On Saturday June 21, 2009 six UMaine mechanical engineering seniors set out from Orono to attend the 10th International Submarine Race, which was held from June 22 to June 26, 2009 at the Naval Surface Warfare Center, Carderock Division, David Taylor Model Basin in Bethesda, Maryland. The competition is held every other year at the David Taylor Model Basin, a 3000-foot long test tank used for evaluating and testing military ship hull designs and other hydrodynamic testing. This is the largest facility of its kind in the western hemisphere.
UMaine has been preparing for this competition since 2002. Only once before has UMaine attended the competition, and that was the sister competition held in southern California in 2006. At that point the team was only able to achieve a single timed run. The submarines are wet, meaning the operator uses scuba gear when inside the submarine. The vehicles are pedaled or otherwise moved by the muscles of the operator. The complexity of building the machine is compounded by the challenges associated with control, reliability of submerged equipment and the need for efficient use of the limited power available from the operator.
During the 2008-09 academic year three capstone design teams worked on an entirely new submarine for the competition. Convinced that the asymmetry of the previous hull had made complex control problems worse, a new hull was needed. The team set out to make a perfectly symmetric hull for used in the 2009 competition. This was the largest team ever associated with the UMaine machine with 14 seniors participating in the project. As is typical of student projects however, the six-team members who could get away from jobs and family for the June competition took a submarine, names Lobstar1, that had limited testing and which ended up having some predictable flaws. This was, however, the best chance UMaine had ever had for a good performance.
The UMaine team, from the beginning has been committed to the use of a non-propeller driven submarine. The oscillating hydrofoils used on the sub are from a Hobie designed kayak and have the potential to produce at nearly as much power as a propeller for the same application while requiring the engineering design expertise which is critical to the UMaine design experience.
The competition started with extensive safety reviews and both wet and dry safety inspections. But as the week progressed it became evident that UMaine had a machine that far exceeded the performance of anything that they had built in the past. Out of the all of the runs attempted, all except for one resulted in official times. This is for the team that in the past had only received a single official time. This is not to say that there were not challenges. After an initial dry test the electronic control system was removed from the submarine because of the lack of testing and lack of a full range of motion. The manual controls replaced the electronic controls before the first attempted run. Stability was a constant problem throughout the competition because of the design of the rudder mounting system. The submarine would roll on its side resulting in difficulty steering as well as distracting the operator from the power-producing task at hand. Going into Friday, the last day of the competition however, the UMaine team was in second place behind the dominant team at the competition, Ecole de Technologie Superieure (ETS) from Montreal. This was not to last however, while UMaine was struggling with a severe roll and a lower time in their final run. University of California San Diego had a nearly flawless run of 4.103 knots, beating out UMaine’s 3.936 knots to take second place less than an hour before the end of the competition. The dominant non-propeller machine Omer6 from ETS turned in the best competition time of 4.916 knots. The fastest propeller machine at the competition was Talon 1, from Florida Atlantic University, which passed through the speed trap at 6.298 knots.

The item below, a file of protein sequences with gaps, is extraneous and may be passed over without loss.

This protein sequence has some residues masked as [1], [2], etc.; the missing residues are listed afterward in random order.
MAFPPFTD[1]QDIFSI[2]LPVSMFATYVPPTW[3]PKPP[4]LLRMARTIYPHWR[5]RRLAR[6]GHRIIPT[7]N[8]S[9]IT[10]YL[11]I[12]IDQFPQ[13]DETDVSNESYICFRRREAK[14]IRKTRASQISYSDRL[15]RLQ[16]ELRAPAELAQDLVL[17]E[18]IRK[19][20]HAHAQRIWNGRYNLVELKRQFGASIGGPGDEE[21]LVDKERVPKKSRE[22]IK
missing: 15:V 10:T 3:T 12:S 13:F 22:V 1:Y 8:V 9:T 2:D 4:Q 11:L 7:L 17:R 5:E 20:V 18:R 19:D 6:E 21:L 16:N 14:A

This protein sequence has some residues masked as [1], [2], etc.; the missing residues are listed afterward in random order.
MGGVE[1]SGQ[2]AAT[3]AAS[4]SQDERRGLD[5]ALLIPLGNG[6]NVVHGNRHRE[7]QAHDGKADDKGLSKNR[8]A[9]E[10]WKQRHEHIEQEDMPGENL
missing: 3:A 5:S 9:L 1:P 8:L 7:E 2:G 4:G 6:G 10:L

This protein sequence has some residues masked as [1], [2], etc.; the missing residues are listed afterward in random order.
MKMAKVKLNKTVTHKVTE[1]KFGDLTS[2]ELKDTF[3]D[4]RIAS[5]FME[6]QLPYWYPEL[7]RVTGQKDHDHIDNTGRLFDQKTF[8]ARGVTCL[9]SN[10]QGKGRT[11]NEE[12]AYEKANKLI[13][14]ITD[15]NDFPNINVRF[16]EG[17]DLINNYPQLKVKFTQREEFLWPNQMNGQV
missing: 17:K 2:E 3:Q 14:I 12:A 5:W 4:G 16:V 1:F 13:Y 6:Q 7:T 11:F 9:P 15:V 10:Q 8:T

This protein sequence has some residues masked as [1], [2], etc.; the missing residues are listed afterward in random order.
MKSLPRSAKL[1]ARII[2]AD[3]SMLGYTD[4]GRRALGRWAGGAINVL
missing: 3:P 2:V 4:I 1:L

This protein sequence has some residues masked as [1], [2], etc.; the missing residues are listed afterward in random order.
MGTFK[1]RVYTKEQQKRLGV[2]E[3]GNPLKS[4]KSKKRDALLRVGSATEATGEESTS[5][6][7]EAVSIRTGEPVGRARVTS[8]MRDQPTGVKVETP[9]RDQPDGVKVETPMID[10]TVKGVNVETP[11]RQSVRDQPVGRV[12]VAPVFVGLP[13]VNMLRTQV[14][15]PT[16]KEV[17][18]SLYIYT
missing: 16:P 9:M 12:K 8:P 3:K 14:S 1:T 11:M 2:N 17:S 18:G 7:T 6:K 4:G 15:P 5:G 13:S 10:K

This is first and foremost a design competition however and in addition to the race a paper, presentation and 17 other criteria are used to evaluate the submarines. Overall the most innovative machine was the submarine from ETS and other overall awards went to submarines entered from High Schools as well as marine design groups. The highlight of the award ceremonies was the standing ovation for the team from Universidad Simon Bolivar, the Venezuelan entry. The Venezuelan team, finally, after a full week of work, got timed runs in the last hours of the competition. The Venezuelan team was clearly the story of the competition, where a team from a country unfriendly to the US was at a Navy facility receiving a standing ovation for a team showing persistence and a good technical effort. The Venezuelan team represented the opportunities for cooperation in education and research.
The members of the team attending the competition were, Nick Gustafson, Jeremiah Richter, Kevin Hopkins, Sam Levinsky, Scott Prince and Mark Liimakka, all seniors in Mechanical Engineering at UMaine. More information is available at the team web site which was a part of their capstone experience working on the submarine, http://www.umaine.edu/MechEng/Peterson/Classes/Design/2008_9/Projects/HPS/index.html
The team and the sub at the competition
Omer6, The submarine from ETS
The UMaine team prepares for a run
The UMaine team after a run, pushing the sub back along the tow tank
Another photo of the team